Wednesday, 7 March 2007

Polar heart rate monitors on Linux

Do geeks keep fit? Well, if you are a self-trainer, or you simply like to keep fit, you may find a heart rate monitor useful. Personal heart rate monitors often are thought to output their data on a Windows machine. Can you keep fit on Linux?



The answer is: yes, but it's not that easy (but hey, mind exercise is still exercise!). In general, it seems the best supported heart rate monitors are the ones from Polar, so I will focus on that ones.



Polar Viewer is a Polar (and Ciclosport, actually) heart rate monitor application that has been now integrated into Sports Tracker from the version 2.0. It seems the best choice for heart rate monitoring on Linux: it supports a quite wide range of Polar models, is integrated in a self-training application, it's currently updated and looks polished. As the Sports Tracker page says, "you can easily create diagrams and statistics for specific time ranges and sport types." and, if you feel coding, "all the application data is stored in XML files. So it should be easy to access it with other tools or to write importers and exporters for other applications.". Note: it depends on Mono. Another GTK application similar to Polar Viewer is Polar Scope.



On the KDE side of things, I found a small application, KPersonalTrainer, that can help you sync with your Polar monitor. According to the description:


KPersonalTrainer was developed to keep track of data collected by a heart rate monitor like the Polar Watches, or just any other watch.


When you have added an exercise information is saved in a file and presented in a table. A calender is shown to give you an overview of the finished exercises.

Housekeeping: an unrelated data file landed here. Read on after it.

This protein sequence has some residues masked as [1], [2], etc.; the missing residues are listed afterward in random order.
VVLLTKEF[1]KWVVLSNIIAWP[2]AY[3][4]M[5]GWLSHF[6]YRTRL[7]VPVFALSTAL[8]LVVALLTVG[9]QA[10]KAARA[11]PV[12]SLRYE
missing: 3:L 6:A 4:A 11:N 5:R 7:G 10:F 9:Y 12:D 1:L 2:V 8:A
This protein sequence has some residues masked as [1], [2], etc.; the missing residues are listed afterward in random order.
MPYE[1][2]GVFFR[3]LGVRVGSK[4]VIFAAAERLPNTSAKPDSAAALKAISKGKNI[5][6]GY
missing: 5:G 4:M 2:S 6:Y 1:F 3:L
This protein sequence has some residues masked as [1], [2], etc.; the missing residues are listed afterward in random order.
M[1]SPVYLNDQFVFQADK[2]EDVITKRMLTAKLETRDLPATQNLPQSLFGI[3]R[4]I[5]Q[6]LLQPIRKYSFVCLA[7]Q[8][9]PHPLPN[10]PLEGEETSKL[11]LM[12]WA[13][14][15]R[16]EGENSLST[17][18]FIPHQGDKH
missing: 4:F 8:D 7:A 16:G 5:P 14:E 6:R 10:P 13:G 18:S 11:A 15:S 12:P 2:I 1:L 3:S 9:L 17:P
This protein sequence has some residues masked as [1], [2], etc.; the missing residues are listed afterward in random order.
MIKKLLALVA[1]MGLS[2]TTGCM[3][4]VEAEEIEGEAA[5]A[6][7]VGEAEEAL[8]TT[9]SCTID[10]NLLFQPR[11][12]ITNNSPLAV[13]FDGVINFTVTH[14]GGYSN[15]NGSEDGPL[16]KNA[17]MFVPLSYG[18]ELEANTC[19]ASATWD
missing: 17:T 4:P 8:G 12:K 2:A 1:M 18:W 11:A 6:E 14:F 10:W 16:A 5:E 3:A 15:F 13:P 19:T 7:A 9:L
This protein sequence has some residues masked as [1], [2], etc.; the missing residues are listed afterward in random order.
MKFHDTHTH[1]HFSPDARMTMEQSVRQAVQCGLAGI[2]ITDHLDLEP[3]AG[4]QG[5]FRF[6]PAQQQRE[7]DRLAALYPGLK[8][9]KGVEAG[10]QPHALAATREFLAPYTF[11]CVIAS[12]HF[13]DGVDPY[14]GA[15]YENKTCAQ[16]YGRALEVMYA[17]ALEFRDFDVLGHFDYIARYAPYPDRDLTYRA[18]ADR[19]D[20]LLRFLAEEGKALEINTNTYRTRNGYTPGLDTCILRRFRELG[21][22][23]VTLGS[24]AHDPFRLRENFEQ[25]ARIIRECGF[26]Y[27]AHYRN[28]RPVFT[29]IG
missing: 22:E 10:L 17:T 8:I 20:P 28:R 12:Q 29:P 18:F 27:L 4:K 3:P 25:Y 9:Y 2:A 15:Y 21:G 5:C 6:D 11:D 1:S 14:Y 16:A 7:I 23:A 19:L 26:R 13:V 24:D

KPersonalTrainer also has an option, Weekly Reports, where you can keep track of your progress.


This first version of the program has all the basic functions, and more advanced functions are planned for future releases, for example show diagrams of different data.

. Unfortunately, the last update is of more than a year ago, but I guess you can poke the developer if you need an update.



I found other attempts at using Polar heart rate monitors under Linux. They seem to be decidedly more hackish, but may be nonetheless interesting. A program to decode the sound data recorded by Polar S410 has been written: however keep in mind that it is a .tar.gz that needs to be compiled by hand and comes from the 2004. A Linux software for the Polar s710 that works via the serial IR interface exists and is updated. The author of this program also owns the (admittedly not so crowded) polar-linux forum.



Last but not least: if you are really into the geeky thing, why don't you build a Linux-based heart rate monitor yourself? You only need a Linux PC, a soundcard and some circuit bending skills. Circuit schematics are ready for you to download, software is provided. Happy hacking.

3 comments:

jes said...

is there any of the above mentioned programs that actually interfaces with the wacth it's self???

Thikumporn said...

Polar heart rate monitors is good for life because i love to running that polar heart rate monitors for control my heart rate.

The Real 2nd Earl of Rochester said...

Please consider chipping in:
https://freedomsponsors.org/issue/795/r300-health-monitor-watch